Car Seats

Your child needs a car seat to keep him safe while travelling because:

  • He has weak back and neck muscles and needs extra support
  • His bones and spine are still growing and need to be protected in a collision

Car seats and the law

In Ontario, children weighing less than 18 kg (40 pounds) must use a car seat while travelling in a vehicle.

  • If your child weighs less than 9 kg (20 pounds), they must use a rear-facing car seat while travelling in a vehicle
  • If your child weighs more than 9 kg (20 pounds), they can use a forward-facing car seat while travelling in a vehicle

Drivers are responsible for following the law.  If they do not, they can be given a fine and two demerit points.

When can children stop using a car seat?

Keep your child in their car seat until they reach the maximum height or weight limit. Some forward-facing car seats allow children to use them until they are 29 kg (65 pounds).  The law in Ontario says children must be in a car seat until they weigh at least 18 kg (40 lbs).  

Canadian safety standards

All car seats used in Canada must have a Canadian Motor Vehicle Safety Standards, or CMVSS, label. This tells you that your car seat meets current Canadian safety rules. It is illegal to import or use a car seat that does not meet Canadian standards.

Rear-facing car seats are for children between 1.8 and 20 kg (4 to 45 pounds). Check each car seat for specific weight and height limits.

A child under two years old should sit in a rear-facing car seat because:

  • his neck and muscles are not strong
  • his head is large and heavy
  • it will keep his head from flopping forward
  • during a crash the impact is spread across the back of the seat

Children under the age of two years are 75% safer in a rear-facing car seat.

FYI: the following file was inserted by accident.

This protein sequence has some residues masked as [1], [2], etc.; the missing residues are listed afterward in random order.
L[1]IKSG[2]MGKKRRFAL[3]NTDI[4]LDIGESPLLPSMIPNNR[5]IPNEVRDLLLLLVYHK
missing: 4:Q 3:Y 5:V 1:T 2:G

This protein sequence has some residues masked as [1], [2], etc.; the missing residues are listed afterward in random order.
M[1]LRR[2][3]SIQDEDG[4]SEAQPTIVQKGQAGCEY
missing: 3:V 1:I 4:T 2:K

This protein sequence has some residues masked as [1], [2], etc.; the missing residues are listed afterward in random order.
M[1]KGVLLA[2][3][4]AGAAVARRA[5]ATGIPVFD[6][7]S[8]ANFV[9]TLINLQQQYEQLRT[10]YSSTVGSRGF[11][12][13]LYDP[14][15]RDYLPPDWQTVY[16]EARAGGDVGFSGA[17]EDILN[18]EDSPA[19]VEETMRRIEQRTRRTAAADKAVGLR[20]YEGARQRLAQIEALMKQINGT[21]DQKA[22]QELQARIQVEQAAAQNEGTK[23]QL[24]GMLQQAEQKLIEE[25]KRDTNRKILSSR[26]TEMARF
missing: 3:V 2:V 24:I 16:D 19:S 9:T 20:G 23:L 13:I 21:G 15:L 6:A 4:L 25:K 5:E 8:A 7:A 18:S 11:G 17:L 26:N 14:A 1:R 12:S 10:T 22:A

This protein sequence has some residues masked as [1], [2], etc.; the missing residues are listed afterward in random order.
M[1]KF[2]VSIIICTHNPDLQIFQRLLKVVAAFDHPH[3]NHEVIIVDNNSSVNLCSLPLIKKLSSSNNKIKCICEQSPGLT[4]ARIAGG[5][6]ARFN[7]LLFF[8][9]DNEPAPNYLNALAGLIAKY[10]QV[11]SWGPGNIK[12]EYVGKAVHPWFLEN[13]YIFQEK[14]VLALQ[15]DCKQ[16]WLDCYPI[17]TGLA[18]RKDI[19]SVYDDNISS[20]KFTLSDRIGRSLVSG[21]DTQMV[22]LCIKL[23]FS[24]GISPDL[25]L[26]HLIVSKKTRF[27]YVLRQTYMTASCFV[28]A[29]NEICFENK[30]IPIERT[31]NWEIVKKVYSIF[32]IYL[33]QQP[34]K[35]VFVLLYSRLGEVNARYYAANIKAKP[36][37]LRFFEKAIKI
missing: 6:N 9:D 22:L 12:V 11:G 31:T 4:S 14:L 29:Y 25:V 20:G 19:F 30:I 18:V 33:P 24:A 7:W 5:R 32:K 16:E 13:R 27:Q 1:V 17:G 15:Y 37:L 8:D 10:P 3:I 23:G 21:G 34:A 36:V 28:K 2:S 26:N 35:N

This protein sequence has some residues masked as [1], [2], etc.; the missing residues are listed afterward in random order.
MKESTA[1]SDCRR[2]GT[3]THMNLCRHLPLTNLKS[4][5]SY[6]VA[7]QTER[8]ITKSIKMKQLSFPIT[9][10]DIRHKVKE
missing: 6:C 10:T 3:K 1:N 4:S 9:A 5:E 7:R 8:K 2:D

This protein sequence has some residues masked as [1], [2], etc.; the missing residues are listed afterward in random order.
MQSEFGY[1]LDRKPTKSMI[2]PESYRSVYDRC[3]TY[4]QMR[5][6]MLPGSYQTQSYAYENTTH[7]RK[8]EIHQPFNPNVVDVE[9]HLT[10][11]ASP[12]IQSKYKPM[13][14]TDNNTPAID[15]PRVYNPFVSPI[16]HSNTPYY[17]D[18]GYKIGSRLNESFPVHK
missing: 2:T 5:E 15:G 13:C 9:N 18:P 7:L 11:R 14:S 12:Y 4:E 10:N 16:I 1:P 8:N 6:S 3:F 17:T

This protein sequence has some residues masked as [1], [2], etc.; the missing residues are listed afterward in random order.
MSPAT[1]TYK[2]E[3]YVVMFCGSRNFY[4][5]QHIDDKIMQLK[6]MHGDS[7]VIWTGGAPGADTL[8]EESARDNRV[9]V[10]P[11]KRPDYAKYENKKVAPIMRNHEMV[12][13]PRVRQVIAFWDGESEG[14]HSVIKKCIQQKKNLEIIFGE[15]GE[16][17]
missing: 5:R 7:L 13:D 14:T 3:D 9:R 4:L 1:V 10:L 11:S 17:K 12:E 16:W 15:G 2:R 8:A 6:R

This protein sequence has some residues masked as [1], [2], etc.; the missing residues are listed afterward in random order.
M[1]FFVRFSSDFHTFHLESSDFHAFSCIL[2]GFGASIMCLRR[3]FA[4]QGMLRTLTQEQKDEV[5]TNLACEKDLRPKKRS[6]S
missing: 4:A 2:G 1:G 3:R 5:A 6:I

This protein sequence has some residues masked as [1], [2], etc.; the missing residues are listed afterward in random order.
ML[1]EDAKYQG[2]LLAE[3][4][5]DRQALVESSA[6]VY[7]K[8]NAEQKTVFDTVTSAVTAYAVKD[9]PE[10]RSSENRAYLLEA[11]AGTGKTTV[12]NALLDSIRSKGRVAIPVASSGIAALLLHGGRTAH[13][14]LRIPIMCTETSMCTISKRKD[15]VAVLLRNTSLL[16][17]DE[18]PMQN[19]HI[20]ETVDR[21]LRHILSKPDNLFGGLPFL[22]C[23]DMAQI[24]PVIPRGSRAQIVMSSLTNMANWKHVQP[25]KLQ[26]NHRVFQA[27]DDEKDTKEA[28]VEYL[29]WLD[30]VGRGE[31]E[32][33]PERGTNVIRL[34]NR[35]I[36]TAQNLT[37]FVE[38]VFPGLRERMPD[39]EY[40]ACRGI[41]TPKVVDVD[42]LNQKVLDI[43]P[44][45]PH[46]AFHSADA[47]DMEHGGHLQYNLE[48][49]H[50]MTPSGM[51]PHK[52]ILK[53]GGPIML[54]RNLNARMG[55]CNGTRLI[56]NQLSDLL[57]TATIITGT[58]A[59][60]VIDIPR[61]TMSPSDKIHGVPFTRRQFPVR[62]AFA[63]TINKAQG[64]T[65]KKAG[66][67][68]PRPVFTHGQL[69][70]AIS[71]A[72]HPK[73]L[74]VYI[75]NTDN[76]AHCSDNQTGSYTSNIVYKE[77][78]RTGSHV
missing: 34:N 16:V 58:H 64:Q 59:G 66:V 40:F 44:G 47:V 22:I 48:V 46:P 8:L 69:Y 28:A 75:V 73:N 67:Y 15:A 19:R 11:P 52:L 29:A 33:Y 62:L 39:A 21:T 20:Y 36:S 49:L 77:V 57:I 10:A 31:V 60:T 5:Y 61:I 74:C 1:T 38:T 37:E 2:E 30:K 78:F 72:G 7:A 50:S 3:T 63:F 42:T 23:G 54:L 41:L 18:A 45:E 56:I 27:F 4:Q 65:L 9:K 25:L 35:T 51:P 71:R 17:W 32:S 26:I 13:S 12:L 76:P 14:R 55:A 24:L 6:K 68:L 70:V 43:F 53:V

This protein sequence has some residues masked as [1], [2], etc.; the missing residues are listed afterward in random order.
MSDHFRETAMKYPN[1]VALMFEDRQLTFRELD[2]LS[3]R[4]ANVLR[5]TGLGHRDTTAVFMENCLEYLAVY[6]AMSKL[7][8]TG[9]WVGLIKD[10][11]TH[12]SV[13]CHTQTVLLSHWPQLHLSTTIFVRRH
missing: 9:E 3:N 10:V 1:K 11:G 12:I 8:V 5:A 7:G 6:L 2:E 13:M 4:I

Choose a car seat that:

  • you can easily install in your vehicle
  • makes it easy to buckle up and remove your child
  • has adjustable shoulder harness levels
  • fits your child’s current weight and height
  • has higher weight and height limits to grow with your child

Types of car seats

There are three types of rear-facing car seats.  The best rear-facing car seat is the one that fits your child and your vehicle.

1. Infant-only car seat
Use this seat in a rear-facing position only. 

2. Convertible 2-in-1 car seat
Use this car seat rear-facing and forward-facing. 

2-in-1 car seat

3. Convertible 3-in-1 seat
Use this seat rear-facing, forward-facing and as a booster seat. 

3-in-1 car seat

Expiry dates and recalls

Most car seats expire within five to ten years. Check Transport Canada to see how long your seat is good for.

Mail the car seat registration card that comes with the car seat to the manufacturer. They will contact you if there are any problems or recalls with your car seat. 

Transport Canada does not recommend used car seats because you may not know the history of the car seat.

If you choose a used car seat make sure that it:

  • has a CMVSS label
  • has not been in a car crash
  • has not been dropped on the ground
  • has not been recalled
  • has not expired
  • has all of its parts and manual
  • has no added pieces
  • is in good condition
  • has no marks on plastic
  • has no fraying on the straps
  • has no ripped fabric 

A child under two years old should sit in a rear-facing car seat in the back seat of your vehicle.   

How to install a rear-facing car seat

Read your vehicle manual and your car seat manual to find out where the safest spot is for your child’s car seat. The manuals will tell you where and how to correctly install the car seat.

If your vehicle does not have a back seat, you will have to turn off or deactivate the passenger airbag before putting the car seat in the passenger seat.

Car seat inspections and installations